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Home :: Archive :: 2000 :: November ::
Re: SER and H8
The Shakespeare Conference: SHK 11.2173  Tuesday, 28 November 2000

[1]     From:   Jack Heller <
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        Date:   Monday, 27 Nov 2000 17:45:30 GMT
        Subj:   Re: SHK 11.2162 Re: SER and H8

[2]     From:   Drew Whitehead <
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        Date:   Tuesday, 28 Nov 2000 08:39:01 +1000
        Subj:   Re: SHK 11.2162 Re: SER and H8


[1]-----------------------------------------------------------------
From:           Jack Heller <
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 >
Date:           Monday, 27 Nov 2000 17:45:30 GMT
Subject: 11.2162 Re: SER and H8
Comment:        Re: SHK 11.2162 Re: SER and H8

I took a look at the SER website and four thoughts come to mind:

1. It seems that Macbeth is being used as a control text, one supposedly
written solely by Shakespeare for use in comparisons with possibly
collaborative texts. Macbeth is not a good choice for this purpose
because Thomas Middleton has been suggested as having a hand in the
play. Yes, I know that "having a hand" is vague, but I think critics are
still working on this question. Something of Macbeth (I'm not sure how
much) is supposed to appear in the collected works of Middleton next
year.

2. At the SER site, Shakespeare has been tested as an author of Dekker's
The Roaring Girl. The Roaring Girl was a collaborative play, Dekker and
Middleton, a point the SER site does not acknowledge.

3. If the problem with Henry VIII is ever resolved, I would like to see
more about the collaboration on Timon of Athens.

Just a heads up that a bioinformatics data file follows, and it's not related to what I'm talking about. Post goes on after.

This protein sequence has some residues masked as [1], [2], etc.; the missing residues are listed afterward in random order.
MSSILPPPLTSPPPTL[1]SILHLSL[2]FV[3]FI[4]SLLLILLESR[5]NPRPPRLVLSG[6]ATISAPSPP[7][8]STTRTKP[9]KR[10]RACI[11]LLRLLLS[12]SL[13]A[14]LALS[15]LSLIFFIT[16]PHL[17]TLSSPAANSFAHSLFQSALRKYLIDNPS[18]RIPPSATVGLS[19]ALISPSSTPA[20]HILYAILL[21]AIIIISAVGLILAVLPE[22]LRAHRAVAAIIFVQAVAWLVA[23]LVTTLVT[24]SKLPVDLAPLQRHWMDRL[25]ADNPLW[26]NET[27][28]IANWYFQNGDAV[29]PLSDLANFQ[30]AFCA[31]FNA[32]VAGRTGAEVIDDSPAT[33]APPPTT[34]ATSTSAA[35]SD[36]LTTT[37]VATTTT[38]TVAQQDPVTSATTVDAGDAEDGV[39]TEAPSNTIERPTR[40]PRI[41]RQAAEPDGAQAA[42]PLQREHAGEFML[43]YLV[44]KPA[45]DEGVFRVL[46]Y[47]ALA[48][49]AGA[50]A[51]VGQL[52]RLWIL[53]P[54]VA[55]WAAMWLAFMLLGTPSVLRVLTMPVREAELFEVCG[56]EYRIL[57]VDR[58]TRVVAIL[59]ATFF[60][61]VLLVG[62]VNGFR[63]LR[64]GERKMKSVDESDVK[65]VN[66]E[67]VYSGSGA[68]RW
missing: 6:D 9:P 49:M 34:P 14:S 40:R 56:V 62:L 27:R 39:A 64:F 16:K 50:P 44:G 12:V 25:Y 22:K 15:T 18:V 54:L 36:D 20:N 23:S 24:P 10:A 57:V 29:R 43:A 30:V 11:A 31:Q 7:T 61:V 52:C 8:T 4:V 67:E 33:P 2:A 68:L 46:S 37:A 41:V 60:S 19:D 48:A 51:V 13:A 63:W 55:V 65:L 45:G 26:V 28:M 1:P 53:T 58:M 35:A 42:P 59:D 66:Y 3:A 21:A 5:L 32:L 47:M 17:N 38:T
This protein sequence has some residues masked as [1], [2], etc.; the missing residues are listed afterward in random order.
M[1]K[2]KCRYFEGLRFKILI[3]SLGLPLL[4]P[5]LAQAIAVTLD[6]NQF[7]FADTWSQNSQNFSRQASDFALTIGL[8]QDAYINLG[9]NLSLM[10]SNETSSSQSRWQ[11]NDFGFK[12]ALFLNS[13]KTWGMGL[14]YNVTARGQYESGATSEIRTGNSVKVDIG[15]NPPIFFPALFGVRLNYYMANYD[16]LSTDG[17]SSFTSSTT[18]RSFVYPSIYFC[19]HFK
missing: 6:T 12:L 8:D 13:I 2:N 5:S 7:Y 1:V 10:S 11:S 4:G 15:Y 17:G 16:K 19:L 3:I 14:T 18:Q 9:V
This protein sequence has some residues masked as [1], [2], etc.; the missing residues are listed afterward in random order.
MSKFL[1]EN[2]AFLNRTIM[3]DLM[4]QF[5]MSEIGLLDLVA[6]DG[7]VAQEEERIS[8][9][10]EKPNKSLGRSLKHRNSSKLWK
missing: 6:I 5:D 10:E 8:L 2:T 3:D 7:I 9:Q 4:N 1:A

4. Is there really such a thing as drama that isn't collaborative?

Jack Heller

[2]-------------------------------------------------------------
From:           Drew Whitehead <
 This e-mail address is being protected from spambots. You need JavaScript enabled to view it
 >
Date:           Tuesday, 28 Nov 2000 08:39:01 +1000
Subject: 11.2162 Re: SER and H8
Comment:        Re: SHK 11.2162 Re: SER and H8

To quote from the press release:

"Critically, SERbrainware learns by example . . .  it analyses both
structured and unstructured text from any media type and is trained by
people who show it how they would read and make decisions on the basis
of available information."

So is it the computer who is deciding who wrote what in Henry VIII or is
it those unnamed persons who have trained the machine how to classify
the text?  I would be interested to know which plays of Fletcher's were
chosen as a standard to base his work on.  Also, with reference to the
theories of Joseph Rudman, (Computers and the Humanities, 1997) to
perform any sort of computer analysis on a text when you don't have
access to the autograph manuscript will only lead to speculation and
error, as you do not know what has happened to the text between writing
and printing.  Personally I find the quest for authorship attribution
somewhat futile and irrelevant.  We know that the theatre practices of
the time were highly collaborative, we also know that the play was at
least 10 years old by the time it was printed in the first folio.  Given
that the play belonged to the King's men and that Fletcher was their
chief dramatist for most of those 10 years preceding the folio
publication, who know what changes the text underwent before Heminge and
Condell got a hold of it?  Shakespeare had a hand in the play, but then
so did Fletcher, that is enough for me.

Finally,

"All this is achieved with unprecedented speed.  "Following the
inputting of raw text examples of each play, the text of Henry VIII was
read, understood and classified in less than five minutes."

Read maybe, but understood?  I very much doubt that.
 

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